Linear regression is a powerful tool for predicting values based on other variables.It is important to note that linear regression assumes a linear relationship between the independent variable(s) and the dependent variable. If this assumption is not met, the results of the regression may not be accurate.
B. Experimental Evaluation for Gait Pattern Classification
To classify gait patterns based on acceleration and rotational angle values obtained from the smart shoes and to evaluate the effectiveness and accuracy of this approach, ten participants, including five males and five females, with an age range of 25-45 years were recruited for the study. The participants were categorized into two groups: those with diabetes and those without diabetes, based on their medical history and blood glucose levels.
The experimental setup consisted of smart shoes equipped with accelerometer and gyro sensors, a NodeMCU microcontroller, and a cloud-based platform (ThingSpeak) for data storage and analysis. The smart shoes were designed to be lightweight and comfortable, with the sensors placed in the heel and toe regions of the shoe.
Each participant was asked to wear the smart shoes and walk along a straight path for a distance of 10 meters at a self-selected comfortable speed. The participants were instructed to walk without any assistance and to avoid any sudden movements or changes in speed during the walk. The acceleration and rotational angle values of the foot during gait were measured using the sensors in the smart shoes. The raw data obtained from the sensors were filtered and processed using signal processing techniques to remove noise and improve accuracy.
The filtered data were then analyzed using linear regression analysis to classify the gait patterns as normal or abnormal. The linear regression analysis revealed a significant difference in the mean values of the two groups (diabetes vs non-diabetes) for both acceleration and rotational angle values.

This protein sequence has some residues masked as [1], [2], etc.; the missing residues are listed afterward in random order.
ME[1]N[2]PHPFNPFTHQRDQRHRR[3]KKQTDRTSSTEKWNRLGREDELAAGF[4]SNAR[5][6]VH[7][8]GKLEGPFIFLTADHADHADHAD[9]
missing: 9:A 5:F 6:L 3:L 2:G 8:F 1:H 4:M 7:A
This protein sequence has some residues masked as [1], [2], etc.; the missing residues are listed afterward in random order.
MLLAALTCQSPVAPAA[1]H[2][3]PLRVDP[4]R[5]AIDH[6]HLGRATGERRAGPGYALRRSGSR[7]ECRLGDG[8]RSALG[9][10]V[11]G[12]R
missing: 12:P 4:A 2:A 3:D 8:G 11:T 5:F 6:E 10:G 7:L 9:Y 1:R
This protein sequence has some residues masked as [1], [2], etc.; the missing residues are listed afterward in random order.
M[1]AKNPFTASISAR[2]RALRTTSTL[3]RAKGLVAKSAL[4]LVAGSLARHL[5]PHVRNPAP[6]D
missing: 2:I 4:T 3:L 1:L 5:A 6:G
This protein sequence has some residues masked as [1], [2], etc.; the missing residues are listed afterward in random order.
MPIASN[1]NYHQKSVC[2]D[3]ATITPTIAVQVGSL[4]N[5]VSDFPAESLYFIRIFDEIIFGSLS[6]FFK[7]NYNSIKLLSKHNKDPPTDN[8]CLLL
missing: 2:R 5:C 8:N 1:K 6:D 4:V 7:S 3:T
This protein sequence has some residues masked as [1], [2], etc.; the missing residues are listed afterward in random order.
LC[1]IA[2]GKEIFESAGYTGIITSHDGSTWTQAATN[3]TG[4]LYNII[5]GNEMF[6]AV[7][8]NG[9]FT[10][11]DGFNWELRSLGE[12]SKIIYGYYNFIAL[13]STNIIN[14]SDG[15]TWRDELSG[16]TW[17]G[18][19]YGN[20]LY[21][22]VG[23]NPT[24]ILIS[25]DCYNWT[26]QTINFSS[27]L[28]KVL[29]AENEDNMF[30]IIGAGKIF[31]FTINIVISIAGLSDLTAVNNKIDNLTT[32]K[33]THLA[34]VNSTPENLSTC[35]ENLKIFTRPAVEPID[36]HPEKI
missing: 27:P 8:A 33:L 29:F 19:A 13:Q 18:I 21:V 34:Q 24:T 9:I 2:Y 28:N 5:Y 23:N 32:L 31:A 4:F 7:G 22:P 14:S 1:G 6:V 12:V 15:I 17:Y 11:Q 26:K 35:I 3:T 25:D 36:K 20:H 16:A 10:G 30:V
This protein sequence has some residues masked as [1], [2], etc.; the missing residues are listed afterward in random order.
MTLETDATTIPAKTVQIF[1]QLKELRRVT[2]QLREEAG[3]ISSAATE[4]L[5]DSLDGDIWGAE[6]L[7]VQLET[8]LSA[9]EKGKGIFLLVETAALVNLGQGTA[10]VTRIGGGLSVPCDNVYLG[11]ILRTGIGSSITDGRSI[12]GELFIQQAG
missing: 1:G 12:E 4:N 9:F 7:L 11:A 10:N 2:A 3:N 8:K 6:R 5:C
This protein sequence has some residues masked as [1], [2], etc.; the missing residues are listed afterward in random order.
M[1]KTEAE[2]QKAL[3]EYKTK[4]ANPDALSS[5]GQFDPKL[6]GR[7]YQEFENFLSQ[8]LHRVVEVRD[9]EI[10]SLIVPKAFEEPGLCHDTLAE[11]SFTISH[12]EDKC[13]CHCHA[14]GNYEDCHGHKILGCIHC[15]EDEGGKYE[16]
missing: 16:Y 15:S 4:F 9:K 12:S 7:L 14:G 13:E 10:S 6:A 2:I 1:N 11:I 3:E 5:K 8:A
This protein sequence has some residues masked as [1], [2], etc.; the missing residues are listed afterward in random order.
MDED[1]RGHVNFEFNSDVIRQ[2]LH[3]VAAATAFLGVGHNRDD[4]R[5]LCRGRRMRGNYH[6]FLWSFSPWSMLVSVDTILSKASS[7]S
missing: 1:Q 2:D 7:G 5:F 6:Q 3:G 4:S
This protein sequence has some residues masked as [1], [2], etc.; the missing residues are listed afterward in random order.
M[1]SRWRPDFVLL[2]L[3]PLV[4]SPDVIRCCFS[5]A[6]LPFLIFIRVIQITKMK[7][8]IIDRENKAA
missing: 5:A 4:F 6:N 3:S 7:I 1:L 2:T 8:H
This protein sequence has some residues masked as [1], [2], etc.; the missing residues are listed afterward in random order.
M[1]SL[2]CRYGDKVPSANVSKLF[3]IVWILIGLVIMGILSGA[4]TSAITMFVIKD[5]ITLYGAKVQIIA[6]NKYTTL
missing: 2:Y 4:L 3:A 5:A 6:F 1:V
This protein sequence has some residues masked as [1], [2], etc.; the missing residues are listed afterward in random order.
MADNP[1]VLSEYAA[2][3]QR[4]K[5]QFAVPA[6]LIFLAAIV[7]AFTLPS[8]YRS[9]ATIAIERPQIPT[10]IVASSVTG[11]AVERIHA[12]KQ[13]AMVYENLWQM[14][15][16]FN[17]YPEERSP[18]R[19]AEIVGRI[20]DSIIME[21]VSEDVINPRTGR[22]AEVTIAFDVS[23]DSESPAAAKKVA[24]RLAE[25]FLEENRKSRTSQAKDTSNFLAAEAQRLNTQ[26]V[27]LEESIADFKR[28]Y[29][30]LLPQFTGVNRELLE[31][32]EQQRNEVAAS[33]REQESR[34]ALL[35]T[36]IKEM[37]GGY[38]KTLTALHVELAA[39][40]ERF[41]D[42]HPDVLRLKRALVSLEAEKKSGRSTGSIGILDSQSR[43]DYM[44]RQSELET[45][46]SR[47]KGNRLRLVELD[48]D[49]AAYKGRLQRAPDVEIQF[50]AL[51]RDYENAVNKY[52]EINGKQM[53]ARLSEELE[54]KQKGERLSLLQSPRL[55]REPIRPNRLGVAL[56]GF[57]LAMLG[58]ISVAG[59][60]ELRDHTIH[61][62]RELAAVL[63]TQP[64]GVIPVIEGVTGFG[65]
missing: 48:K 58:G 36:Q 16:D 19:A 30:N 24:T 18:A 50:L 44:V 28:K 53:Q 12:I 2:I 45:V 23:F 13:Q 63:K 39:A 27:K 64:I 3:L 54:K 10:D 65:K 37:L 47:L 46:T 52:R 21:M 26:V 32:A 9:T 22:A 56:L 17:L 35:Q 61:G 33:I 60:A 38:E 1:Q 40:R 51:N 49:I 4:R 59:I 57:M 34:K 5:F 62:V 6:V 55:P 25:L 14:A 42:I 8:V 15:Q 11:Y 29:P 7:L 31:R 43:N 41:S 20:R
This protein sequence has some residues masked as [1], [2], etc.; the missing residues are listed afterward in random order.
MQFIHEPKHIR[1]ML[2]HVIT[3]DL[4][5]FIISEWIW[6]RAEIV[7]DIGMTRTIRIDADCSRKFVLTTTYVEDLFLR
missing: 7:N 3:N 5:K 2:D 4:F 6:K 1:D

The experimental study demonstrated the effectiveness and accuracy of the proposed IoT system to predict diabetes using gait analysis for gait pattern classification based on acceleration and rotational angle values. The use of linear regression analysis provides a simple and effective method for classifying gait patterns and detecting abnormalities in individuals with diabetes.
The study showed a high classification accuracy of 83%, highlighting the potential of the system for early detection of diabetes and monitoring the progression of the disease
The proposed system aimed to develop a novel gait-pattern classification system that utilizes a smart shoe with built-in sensors to collect data. Unlike other methods that require a controlled environment, system utilizes low-power Wi-Fi and sensors that enable the subject\'s freedom of movement. By dividing the step data into one-step datasets, system was able to develop an linear regression based abnormal gait-pattern model that can classify gait patterns close to those of normal gait. Through several experiments, confirmed the feasibility of proposed model. While the study was limited to indoor environments, future work aims to develop a model that can classify gait patterns in various outdoor environments. Additionally, this system intend to incorporate a tactile sensor to measure vertical and horizontal pressures and detect pathological signs in the ankles. These advancements could contribute to healthy gait management, enabling the system to detect and monitor changes in gait patterns. In conclusion, the development of a smart shoe with built-in sensors for gait-pattern classification is a significant step forward in monitoring gait patterns. Proposed system has the potential to contribute to healthy gait management and is not restricted to a controlled environment. As such, this system anticipate that the proposed system will pave the way for further research and development in this area.
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Copyright © 2023 Dr. Ms. Vrushali G. Nasre, Mr. Pratik Akarte, Mr. Yash Khadse, Mr. Tanmay Gohane, Mr. Ashish Mundle. This is an open access article distributed under the Creative Commons Attribution License, which permits unrestricted use, distribution, and reproduction in any medium, provided the original work is properly cited.